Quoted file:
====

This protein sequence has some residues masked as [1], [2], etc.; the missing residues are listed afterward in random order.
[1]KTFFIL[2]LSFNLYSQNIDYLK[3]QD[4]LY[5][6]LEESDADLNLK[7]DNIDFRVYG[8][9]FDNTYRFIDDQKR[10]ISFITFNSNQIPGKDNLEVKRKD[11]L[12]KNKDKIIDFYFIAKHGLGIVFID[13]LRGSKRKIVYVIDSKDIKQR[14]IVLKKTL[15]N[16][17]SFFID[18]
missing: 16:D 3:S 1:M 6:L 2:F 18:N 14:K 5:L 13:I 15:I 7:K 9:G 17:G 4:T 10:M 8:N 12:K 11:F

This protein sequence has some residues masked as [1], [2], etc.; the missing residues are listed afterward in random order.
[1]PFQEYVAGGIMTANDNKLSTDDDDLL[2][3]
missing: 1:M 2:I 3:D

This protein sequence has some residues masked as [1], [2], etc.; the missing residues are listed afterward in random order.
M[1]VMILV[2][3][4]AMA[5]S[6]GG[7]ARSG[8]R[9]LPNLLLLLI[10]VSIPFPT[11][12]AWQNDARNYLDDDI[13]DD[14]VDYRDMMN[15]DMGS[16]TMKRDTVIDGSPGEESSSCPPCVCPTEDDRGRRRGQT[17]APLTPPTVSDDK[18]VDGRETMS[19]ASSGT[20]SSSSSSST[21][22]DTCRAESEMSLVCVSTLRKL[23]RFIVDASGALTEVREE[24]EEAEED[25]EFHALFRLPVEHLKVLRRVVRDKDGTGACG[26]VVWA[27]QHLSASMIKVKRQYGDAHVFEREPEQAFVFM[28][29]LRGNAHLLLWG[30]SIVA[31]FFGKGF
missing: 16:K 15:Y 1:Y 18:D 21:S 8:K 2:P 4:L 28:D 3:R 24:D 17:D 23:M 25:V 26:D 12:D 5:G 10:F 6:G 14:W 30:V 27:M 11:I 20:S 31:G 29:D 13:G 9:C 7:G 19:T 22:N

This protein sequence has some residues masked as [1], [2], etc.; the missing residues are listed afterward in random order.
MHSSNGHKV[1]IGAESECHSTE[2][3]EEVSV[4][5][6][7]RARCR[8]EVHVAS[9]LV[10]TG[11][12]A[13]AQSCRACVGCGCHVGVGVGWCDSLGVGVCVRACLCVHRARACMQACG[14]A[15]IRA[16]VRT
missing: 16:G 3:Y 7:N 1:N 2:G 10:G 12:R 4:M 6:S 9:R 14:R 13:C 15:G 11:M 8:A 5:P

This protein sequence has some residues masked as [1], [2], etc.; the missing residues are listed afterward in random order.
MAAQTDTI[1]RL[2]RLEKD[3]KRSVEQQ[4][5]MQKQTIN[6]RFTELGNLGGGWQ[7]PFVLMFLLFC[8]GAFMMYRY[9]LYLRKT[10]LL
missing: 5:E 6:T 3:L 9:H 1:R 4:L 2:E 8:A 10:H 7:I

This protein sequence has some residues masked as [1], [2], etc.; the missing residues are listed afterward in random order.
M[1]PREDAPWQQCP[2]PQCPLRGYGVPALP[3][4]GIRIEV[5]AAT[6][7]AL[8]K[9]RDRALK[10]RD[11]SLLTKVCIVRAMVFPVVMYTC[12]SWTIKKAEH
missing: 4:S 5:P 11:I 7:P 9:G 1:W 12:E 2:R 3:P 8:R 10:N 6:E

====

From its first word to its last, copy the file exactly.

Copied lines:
This protein sequence has some residues masked as [1], [2], etc.; the missing residues are listed afterward in random order.
[1]KTFFIL[2]LSFNLYSQNIDYLK[3]QD[4]LY[5][6]LEESDADLNLK[7]DNIDFRVYG[8][9]FDNTYRFIDDQKR[10]ISFITFNSNQIPGKDNLEVKRKD[11]L[12]KNKDKIIDFYFIAKHGLGIVFID[13]LRGSKRKIVYVIDSKDIKQR[14]IVLKKTL[15]N[16][17]SFFID[18]
missing: 16:D 3:S 1:M 6:L 2:F 18:N 14:K 5:L 13:I 15:I 7:K 9:G 17:G 4:T 10:M 8:N 12:K 11:F

This protein sequence has some residues masked as [1], [2], etc.; the missing residues are listed afterward in random order.
[1]PFQEYVAGGIMTANDNKLSTDDDDLL[2][3]
missing: 1:M 2:I 3:D

This protein sequence has some residues masked as [1], [2], etc.; the missing residues are listed afterward in random order.
M[1]VMILV[2][3][4]AMA[5]S[6]GG[7]ARSG[8]R[9]LPNLLLLLI[10]VSIPFPT[11][12]AWQNDARNYLDDDI[13]DD[14]VDYRDMMN[15]DMGS[16]TMKRDTVIDGSPGEESSSCPPCVCPTEDDRGRRRGQT[17]APLTPPTVSDDK[18]VDGRETMS[19]ASSGT[20]SSSSSSST[21][22]DTCRAESEMSLVCVSTLRKL[23]RFIVDASGALTEVREE[24]EEAEED[25]EFHALFRLPVEHLKVLRRVVRDKDGTGACG[26]VVWA[27]QHLSASMIKVKRQYGDAHVFEREPEQAFVFM[28][29]LRGNAHLLLWG[30]SIVA[31]FFGKGF
missing: 16:K 15:Y 1:Y 18:D 21:S 8:K 2:P 4:L 28:D 3:R 24:D 17:D 23:M 25:V 26:D 12:D 5:G 10:F 6:G 14:W 30:V 27:M 11:I 20:S 31:G 29:D 13:G 9:C 7:G 19:T 22:N

This protein sequence has some residues masked as [1], [2], etc.; the missing residues are listed afterward in random order.
MHSSNGHKV[1]IGAESECHSTE[2][3]EEVSV[4][5][6][7]RARCR[8]EVHVAS[9]LV[10]TG[11][12]A[13]AQSCRACVGCGCHVGVGVGWCDSLGVGVCVRACLCVHRARACMQACG[14]A[15]IRA[16]VRT
missing: 16:G 3:Y 7:N 1:N 2:G 10:G 12:R 4:M 6:S 9:R 14:R 13:C 15:G 11:M 8:A 5:P

This protein sequence has some residues masked as [1], [2], etc.; the missing residues are listed afterward in random order.
MAAQTDTI[1]RL[2]RLEKD[3]KRSVEQQ[4][5]MQKQTIN[6]RFTELGNLGGGWQ[7]PFVLMFLLFC[8]GAFMMYRY[9]LYLRKT[10]LL
missing: 5:E 6:T 3:L 9:H 1:R 4:L 2:E 8:A 10:H 7:I

This protein sequence has some residues masked as [1], [2], etc.; the missing residues are listed afterward in random order.
M[1]PREDAPWQQCP[2]PQCPLRGYGVPALP[3][4]GIRIEV[5]AAT[6][7]AL[8]K[9]RDRALK[10]RD[11]SLLTKVCIVRAMVFPVVMYTC[12]SWTIKKAEH
missing: 4:S 5:P 11:I 7:P 9:G 1:W 12:E 2:R 3:P 8:R 10:N 6:E